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A grandfather's pastel pink London home has become a photoshoot hotspot, but posers are causing thousands of pounds worth of damage.

Ex-fashion designer Peter Lee, 77, has multiple groups of families, influencers, and ballerinas and more, taking photographs of themselves daily outside his house near Kensington Palace in west London.

He says its popularity is racking up hefty repair bills, including thousands of pounds to replace the now-cracked tiles decorating the steps to the £2 million house, for the first time in the 44 years he's lived there.

Mr Lee suspects the cracks are caused by visitors performing elaborate acrobatics to get the perfect shot, many of which have been caught on his doorbell camera.

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One girl in a neon pink two-piece that matched the house held herself up on Mr Lee's railings and did the splits in the air for the camera, after flicking her hair back and forth in front of a group of friends in the same outfits.


Some stay for hours. A nearby ballet school have become regulars, taking the children's end-of-year pictures in ballerina dresses in front of the house.

He said: "I don't know what they're doing, blogs on their websites? One girl was sat out there for half a day on her own. She put her phone in the middle of the street, took photos of herself against the house and then ran back to grab the phone when a car came. I normally just watch them on the screen, but I had to go down and say "did you get what you wanted? You've been out there for half the day."

The pristine two-bed house is pink surrounded by black iron railings and black tiles leading up to the porch, plants hang over the entrance with white latticed windows.

Mr Lee said: "There are some outside right now, I wish you could see them, there's a whole family having their photos taken on my top step. If you had been standing here now you would have seen a whole family, they've gone now. I'm just waiting for the next ones. Sometimes I wait until they've gone to go outside."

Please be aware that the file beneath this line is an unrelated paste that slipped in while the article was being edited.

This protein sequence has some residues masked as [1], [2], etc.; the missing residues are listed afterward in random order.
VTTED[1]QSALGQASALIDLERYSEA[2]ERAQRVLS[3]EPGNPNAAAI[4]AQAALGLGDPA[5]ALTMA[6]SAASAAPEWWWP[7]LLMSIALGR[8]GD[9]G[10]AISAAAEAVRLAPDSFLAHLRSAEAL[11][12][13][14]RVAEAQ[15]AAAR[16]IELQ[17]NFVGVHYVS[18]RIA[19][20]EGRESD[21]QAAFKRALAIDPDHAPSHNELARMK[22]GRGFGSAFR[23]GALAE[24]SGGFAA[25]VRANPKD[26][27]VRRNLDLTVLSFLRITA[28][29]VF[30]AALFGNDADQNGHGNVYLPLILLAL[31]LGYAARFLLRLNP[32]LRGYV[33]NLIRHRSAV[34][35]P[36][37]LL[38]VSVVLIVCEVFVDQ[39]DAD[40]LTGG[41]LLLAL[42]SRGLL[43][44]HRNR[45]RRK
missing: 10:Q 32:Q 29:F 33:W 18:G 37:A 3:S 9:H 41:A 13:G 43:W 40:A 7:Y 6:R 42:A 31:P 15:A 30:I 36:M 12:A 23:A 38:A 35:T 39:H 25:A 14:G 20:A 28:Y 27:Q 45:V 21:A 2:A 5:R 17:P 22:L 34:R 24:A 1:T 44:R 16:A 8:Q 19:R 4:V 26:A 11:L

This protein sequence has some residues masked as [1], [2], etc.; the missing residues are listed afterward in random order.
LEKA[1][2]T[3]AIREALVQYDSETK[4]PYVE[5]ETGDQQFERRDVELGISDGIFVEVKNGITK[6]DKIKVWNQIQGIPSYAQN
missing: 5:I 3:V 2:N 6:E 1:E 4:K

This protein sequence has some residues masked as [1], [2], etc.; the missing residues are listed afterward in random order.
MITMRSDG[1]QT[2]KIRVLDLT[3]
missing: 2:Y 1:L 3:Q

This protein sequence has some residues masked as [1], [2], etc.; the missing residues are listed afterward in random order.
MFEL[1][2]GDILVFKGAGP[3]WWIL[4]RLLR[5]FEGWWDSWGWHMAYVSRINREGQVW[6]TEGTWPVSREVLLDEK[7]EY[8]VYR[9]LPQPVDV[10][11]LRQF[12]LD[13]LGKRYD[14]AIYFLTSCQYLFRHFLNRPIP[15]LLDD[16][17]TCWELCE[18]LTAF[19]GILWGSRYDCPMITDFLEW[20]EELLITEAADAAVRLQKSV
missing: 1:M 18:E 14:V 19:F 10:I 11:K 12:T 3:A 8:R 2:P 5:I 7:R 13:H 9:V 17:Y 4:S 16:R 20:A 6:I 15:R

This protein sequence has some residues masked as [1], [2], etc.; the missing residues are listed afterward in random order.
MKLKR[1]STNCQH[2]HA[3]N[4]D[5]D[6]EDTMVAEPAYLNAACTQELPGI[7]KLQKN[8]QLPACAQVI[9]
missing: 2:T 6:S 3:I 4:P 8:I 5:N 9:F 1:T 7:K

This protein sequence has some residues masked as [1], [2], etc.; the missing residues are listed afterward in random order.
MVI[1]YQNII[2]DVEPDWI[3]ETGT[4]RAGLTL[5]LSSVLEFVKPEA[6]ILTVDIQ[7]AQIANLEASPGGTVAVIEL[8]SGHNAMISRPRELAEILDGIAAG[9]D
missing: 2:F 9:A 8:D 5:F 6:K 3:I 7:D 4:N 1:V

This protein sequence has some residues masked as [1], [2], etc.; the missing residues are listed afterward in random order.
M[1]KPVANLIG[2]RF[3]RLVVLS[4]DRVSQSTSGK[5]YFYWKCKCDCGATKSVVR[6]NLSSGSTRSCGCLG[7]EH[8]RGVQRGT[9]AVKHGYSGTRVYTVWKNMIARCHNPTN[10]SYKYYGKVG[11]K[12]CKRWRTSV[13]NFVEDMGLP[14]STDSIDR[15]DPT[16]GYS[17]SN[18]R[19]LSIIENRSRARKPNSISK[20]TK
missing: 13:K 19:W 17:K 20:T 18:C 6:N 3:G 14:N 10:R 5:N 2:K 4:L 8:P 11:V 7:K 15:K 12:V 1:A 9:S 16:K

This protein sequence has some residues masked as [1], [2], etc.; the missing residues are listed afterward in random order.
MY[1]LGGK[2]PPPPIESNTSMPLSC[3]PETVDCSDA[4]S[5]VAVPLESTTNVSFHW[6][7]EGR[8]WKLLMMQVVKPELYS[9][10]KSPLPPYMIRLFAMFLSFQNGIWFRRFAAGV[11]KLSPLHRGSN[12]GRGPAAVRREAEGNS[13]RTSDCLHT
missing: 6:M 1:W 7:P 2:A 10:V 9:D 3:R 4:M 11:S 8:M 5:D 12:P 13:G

The grandfather has had large crews of models turn up with tents to change in, and one group with a tent left a bag of clothes outside the garage.


He said: "They were nice clothes: I gave them to my granddaughter, she was quite happy to receive them, they were too good to give to the charity shop. I left a note on the railings saying I have the clothes inside, so I did the right thing.

"I think they had been doing so many photoshoots they forgot where they left the clothes, which I was surprised at, the clothes weren't cheap and they were brand new with labels."

But Mr Lee is concerned about the cost of repairing the damage, adding: "Girls with high heels are probably causing damage to the steps - I did see one girl in heels jumping up and down flinging her arms up in the air.

"I was watching from the living room and thought that stupid girl is going to be damaging my tiles - I went outside afterwards and saw two tiles were cracked. They're strong enough for walking but not jumping.

"They could have been cracked from somebody delivering the washing machine, I can't totally put it down to the girls dancing up and down the steps. Breaking the tiles is a nuisance, but it's done.

"These tiles should last a lifetime. As you can see from the photographs I'm very finickity about every detail. It's going to cost thousands of pounds to replace the steps, and I can't get the old-fashioned tiles.

"The modern version of the tiles are so thin, they look rubbish. And it's still £2,500 to do ten steps. They just do not look good, when you have a period house it's the little details that matter. I want to keep it authentic."


Made in Chelsea star Binky Felstead was one of the many to pose outside Mr Lee's immaculate front doorstep, in what looks like a professional photoshoot, with the photographer calling at her to change her poses as a crowd looks on.

Mr Lee filmed the scene. He said: "My granddaughter saw the picture and said she was famous. But they didn't ask permission to take the photographs."

The grandfather used to own Ossie Clark Ltd., a clothing line originally created by the eponymous designed who was stabbed to death in 1996. Mr Lee took over the company in 1978, the same year he moved into the property, and he retired 20 years ago.

He reckons the influencers arrived when smartphones got cameras on them, but they've increased in recent years.

He said they do come to other houses on the street, but his does get more attention than any others. He said: "I think because it's pink."

Neighbours of Mr Lee suggested he puts a charity collection box outside.

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